Sashimi Revealed: A Gourmet Delight!

Are you confused about the differences between sashimi and sushi? What about nigiri? You may be navigating the terms on the menu in a Japanese restaurant or wondering if any of these dishes are something you can make at home.

There are a few key variations in ingredients and preparation to keep in mind when you are making a selection.

What Is Sashimi?

Sashimi is a fresh fish that is served raw and thinly sliced. It is a traditional Japanese offering that’s often served with daikon radish, pickled ginger, wasabi or soy sauce. Commonly used seafoods are salmon, tuna, halibut, and squid.

Many Japanese restaurants keep the fish alive in tanks before they are selected and prepared for consumption. A sashimi-grade seafood is caught with what is known as an individual hand line instead of a fishing net. The fish is harvested and immediately placed on ice which helps to keep it fresh longer.

Slicing the fish is an art form that chefs train for years to perfect. Highly skilled chefs know how to handle fish and slice it to the specifications for the enjoyment of the diner.

The full flavor profile includes the all-important dipping sauces which act as a spicy accompaniment. The word “sashimi” comes from the Japanese words “sa,” meaning “knife” and “shi” meaning “fillet.”

Sashimi vs. Sushi

One of the most common misconceptions about sashimi and sushi is that sashimi is a type of sushi. The difference between the two popular Japanese offerings? Sashimi has no rice.

Sashimi is raw fish with seasonings and usually a dipping sauce of soy sauce or pickled ginger. The most important aspect of sashimi is the freshness, quality, and cut of the raw fish used in the preparation.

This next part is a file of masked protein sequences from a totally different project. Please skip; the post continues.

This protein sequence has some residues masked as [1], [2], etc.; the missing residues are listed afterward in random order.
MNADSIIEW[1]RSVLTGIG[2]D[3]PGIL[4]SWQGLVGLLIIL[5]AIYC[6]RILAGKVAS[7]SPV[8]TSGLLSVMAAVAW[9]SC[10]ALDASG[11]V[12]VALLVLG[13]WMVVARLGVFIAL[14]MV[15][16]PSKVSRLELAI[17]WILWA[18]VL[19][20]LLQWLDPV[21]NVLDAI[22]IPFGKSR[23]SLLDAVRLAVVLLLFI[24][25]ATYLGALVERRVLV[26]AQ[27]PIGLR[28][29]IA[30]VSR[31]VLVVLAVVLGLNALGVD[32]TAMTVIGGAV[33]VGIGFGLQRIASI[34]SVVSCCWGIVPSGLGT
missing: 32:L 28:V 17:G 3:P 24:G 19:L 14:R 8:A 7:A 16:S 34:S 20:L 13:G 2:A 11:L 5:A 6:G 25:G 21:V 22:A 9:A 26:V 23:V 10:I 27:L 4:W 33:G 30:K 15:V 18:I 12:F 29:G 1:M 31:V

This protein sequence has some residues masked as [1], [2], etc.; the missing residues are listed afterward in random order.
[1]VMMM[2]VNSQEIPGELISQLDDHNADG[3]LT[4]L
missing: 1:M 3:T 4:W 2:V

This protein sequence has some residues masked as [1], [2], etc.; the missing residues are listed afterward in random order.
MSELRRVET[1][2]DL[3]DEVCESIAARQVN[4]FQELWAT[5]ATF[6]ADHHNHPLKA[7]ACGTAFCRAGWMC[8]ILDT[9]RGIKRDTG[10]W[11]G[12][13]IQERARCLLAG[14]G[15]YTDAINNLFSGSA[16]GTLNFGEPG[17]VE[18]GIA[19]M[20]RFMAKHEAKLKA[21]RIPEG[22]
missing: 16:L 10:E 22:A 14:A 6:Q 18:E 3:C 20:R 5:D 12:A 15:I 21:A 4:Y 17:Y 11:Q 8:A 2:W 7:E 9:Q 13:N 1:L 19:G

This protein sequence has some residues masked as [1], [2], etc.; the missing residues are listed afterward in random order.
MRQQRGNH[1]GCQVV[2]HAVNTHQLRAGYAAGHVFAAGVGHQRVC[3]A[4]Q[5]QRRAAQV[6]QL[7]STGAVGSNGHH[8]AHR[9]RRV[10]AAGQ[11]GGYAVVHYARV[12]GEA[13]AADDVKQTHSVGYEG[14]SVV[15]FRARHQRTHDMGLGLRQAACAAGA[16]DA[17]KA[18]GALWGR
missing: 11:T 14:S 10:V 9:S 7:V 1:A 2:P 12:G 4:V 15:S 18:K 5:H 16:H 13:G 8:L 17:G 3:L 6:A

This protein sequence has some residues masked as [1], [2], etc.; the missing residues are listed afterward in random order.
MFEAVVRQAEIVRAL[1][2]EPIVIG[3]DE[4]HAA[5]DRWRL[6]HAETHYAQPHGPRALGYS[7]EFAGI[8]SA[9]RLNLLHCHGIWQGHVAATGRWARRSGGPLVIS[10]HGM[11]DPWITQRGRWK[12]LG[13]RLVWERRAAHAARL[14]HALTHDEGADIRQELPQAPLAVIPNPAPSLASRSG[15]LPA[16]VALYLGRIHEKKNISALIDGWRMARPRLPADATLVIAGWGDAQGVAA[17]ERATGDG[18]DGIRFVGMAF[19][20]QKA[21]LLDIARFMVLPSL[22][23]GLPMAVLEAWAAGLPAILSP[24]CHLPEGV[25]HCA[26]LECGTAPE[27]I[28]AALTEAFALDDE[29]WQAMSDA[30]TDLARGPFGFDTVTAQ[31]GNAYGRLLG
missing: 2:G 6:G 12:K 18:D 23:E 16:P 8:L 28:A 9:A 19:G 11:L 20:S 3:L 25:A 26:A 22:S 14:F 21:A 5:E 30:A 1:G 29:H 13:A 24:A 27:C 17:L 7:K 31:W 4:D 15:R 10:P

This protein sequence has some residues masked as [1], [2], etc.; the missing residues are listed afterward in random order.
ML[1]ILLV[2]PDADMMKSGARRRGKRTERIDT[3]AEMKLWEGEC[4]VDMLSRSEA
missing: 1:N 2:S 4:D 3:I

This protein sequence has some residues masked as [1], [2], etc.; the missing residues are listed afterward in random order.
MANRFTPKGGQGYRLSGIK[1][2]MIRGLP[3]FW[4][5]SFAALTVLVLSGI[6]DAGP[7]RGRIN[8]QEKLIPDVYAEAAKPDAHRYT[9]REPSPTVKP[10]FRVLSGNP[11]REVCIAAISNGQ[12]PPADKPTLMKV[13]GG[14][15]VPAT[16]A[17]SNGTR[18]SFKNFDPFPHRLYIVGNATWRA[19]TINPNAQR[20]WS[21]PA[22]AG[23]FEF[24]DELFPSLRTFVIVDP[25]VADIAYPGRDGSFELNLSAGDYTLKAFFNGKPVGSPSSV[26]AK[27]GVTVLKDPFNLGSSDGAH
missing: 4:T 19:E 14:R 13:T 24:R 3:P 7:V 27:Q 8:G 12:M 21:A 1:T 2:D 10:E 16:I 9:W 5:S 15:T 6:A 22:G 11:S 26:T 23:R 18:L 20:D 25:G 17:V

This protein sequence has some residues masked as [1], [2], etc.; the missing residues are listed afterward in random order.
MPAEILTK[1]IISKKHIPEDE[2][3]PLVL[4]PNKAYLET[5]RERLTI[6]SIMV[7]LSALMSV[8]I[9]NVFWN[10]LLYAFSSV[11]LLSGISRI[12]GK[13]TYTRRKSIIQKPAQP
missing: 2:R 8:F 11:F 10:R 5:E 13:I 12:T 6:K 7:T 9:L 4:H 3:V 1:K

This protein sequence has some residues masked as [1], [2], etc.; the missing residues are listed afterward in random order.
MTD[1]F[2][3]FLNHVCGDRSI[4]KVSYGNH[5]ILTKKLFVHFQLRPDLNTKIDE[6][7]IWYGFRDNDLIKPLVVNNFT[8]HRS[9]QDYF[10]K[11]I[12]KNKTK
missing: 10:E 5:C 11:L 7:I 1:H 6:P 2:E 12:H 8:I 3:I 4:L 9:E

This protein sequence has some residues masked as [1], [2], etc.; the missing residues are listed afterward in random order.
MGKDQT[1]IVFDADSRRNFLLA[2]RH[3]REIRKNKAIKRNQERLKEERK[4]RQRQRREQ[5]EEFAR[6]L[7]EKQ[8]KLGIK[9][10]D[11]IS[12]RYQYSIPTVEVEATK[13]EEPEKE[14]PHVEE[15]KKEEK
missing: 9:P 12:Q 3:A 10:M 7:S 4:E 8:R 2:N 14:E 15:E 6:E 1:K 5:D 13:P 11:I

Sushi is a Japanese dish featuring specially prepared rice and a type of fish or seafood which is often served raw or sometimes cooked. It is most often associated with the idea of raw fish but it is the rice used in the making of the dish that’s theingredient.

Sashimi vs. Nigiri

While nigiri and sashimi are both traditional staples of Japanese cuisine, there are small differences.Nigiri are small oval-shaped bundles of rice which are formed by hand with a slice of raw fish on top. This makes nigiri a type of sushi.The rice is shaped by hand and the fish or other toppings are pressed on top of the rice.

How to Make Sashimi

Sashimi is a dish to order at a favorite local Japanese restaurant but don’t overlook it as a meal option to serve at home.

Do you know a local fishmonger? A trusted friend in the market can help you with your fish selection. The signs to look for in a whole fish are clear eyes, a skin surface that is shiny with uniform rows of scales, a firm body and stiff tail. Filleted fish should be firm and trimmed into neat pieces with no ragged edges.

The best fish for sashimi are tuna, sea bass, red mullet, halibut, salmon, and sea bream. Other seafood includes scallop, lobster, squid and octopus.

Refrigerate the fish as soon as you get it home from the market and keep it chilled until ready to prepare. You want to work in a kitchen with a cool temperature. Run your hands under cold water before working with the fish.

Popular Types of Sashimi

  • Katsuo (Bonito / Skipjack Tuna) …
  • Sake (Salmon) …
  • Maguro (Bluefin Tuna) …
  • Ahi (Yellowfin & Bigeye Tuna) …
  • Hotate (Scallops) …
  • Ebi (Sweet Shrimp / Prawns) …
  • Hokkigai, Akagai, Tsubugai, Mirugai (Surf Clam, Red Clam, Whelk, Geoduck Clam) …
  • Ika (Squid)


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